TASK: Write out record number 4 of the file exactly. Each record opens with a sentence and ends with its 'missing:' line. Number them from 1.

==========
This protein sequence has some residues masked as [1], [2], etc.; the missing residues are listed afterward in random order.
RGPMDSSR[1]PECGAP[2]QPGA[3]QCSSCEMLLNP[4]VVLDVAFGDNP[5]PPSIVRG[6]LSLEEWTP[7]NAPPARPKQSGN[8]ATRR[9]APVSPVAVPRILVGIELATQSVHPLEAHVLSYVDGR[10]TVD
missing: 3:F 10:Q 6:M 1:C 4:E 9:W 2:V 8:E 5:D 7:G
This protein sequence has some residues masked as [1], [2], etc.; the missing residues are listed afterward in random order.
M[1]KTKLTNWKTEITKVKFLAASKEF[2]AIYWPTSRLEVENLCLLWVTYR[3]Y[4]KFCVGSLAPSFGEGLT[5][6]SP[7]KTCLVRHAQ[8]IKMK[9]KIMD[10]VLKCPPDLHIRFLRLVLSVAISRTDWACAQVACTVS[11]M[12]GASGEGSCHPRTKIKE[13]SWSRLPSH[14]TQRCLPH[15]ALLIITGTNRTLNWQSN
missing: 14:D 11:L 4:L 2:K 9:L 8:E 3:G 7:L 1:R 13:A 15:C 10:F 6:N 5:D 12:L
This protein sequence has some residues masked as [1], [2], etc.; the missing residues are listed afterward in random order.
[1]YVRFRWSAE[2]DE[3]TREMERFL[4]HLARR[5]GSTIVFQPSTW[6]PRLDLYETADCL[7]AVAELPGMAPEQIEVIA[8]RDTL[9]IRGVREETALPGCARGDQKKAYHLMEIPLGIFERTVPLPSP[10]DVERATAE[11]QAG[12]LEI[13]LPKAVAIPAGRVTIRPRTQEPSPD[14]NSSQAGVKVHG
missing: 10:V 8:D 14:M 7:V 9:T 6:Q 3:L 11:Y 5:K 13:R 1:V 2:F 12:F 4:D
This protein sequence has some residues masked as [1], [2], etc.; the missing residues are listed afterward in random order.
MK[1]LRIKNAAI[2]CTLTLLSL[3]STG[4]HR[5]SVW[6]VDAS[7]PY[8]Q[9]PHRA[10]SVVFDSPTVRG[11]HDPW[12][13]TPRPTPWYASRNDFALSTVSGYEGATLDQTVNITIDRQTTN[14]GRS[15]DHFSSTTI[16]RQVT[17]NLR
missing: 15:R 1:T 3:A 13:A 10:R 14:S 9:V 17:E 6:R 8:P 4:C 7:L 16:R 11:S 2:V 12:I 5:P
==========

This protein sequence has some residues masked as [1], [2], etc.; the missing residues are listed afterward in random order.
MK[1]LRIKNAAI[2]CTLTLLSL[3]STG[4]HR[5]SVW[6]VDAS[7]PY[8]Q[9]PHRA[10]SVVFDSPTVRG[11]HDPW[12][13]TPRPTPWYASRNDFALSTVSGYEGATLDQTVNITIDRQTTN[14]GRS[15]DHFSSTTI[16]RQVT[17]NLR
missing: 15:R 1:T 3:A 13:A 10:R 14:S 9:V 17:E 6:R 8:P 4:C 7:L 16:R 11:S 2:V 12:I 5:P